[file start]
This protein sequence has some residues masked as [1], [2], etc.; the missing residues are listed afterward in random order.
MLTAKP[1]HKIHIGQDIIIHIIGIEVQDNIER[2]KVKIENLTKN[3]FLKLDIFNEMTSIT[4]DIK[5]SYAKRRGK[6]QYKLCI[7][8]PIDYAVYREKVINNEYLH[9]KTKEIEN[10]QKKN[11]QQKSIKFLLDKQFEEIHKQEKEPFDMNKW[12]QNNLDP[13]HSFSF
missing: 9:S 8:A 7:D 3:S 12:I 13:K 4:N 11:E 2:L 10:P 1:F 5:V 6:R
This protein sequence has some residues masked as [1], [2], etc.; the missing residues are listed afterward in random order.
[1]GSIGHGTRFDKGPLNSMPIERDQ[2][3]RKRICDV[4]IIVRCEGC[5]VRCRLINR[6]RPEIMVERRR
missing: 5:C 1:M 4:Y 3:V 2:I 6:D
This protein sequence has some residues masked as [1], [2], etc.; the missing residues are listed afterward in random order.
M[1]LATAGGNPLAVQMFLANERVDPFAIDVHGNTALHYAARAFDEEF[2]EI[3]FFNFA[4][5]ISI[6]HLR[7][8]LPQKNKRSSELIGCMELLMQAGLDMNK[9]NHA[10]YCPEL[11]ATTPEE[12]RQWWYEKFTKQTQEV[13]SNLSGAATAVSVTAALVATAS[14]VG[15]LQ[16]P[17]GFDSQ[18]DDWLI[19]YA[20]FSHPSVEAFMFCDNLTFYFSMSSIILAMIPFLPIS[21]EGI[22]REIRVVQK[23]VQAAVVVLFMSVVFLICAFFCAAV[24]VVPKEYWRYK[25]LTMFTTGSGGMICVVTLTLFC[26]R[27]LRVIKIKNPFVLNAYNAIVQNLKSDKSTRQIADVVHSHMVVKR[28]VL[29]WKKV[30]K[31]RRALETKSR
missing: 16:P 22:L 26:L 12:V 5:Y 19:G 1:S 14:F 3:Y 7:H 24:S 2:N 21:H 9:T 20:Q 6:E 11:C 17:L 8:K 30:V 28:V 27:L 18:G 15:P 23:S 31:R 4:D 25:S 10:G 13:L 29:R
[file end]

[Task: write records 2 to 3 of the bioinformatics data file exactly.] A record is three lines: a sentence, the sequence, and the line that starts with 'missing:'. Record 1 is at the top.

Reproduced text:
This protein sequence has some residues masked as [1], [2], etc.; the missing residues are listed afterward in random order.
[1]GSIGHGTRFDKGPLNSMPIERDQ[2][3]RKRICDV[4]IIVRCEGC[5]VRCRLINR[6]RPEIMVERRR
missing: 5:C 1:M 4:Y 3:V 2:I 6:D
This protein sequence has some residues masked as [1], [2], etc.; the missing residues are listed afterward in random order.
M[1]LATAGGNPLAVQMFLANERVDPFAIDVHGNTALHYAARAFDEEF[2]EI[3]FFNFA[4][5]ISI[6]HLR[7][8]LPQKNKRSSELIGCMELLMQAGLDMNK[9]NHA[10]YCPEL[11]ATTPEE[12]RQWWYEKFTKQTQEV[13]SNLSGAATAVSVTAALVATAS[14]VG[15]LQ[16]P[17]GFDSQ[18]DDWLI[19]YA[20]FSHPSVEAFMFCDNLTFYFSMSSIILAMIPFLPIS[21]EGI[22]REIRVVQK[23]VQAAVVVLFMSVVFLICAFFCAAV[24]VVPKEYWRYK[25]LTMFTTGSGGMICVVTLTLFC[26]R[27]LRVIKIKNPFVLNAYNAIVQNLKSDKSTRQIADVVHSHMVVKR[28]VL[29]WKKV[30]K[31]RRALETKSR
missing: 16:P 22:L 26:L 12:V 5:Y 19:G 1:S 14:F 3:Y 7:H 24:S 2:N 21:H 9:T 20:Q 6:E 11:C 17:L 8:K 30:V 28:V 27:L 18:G 15:P 23:S 31:R 4:D 25:S 10:G 13:L 29:R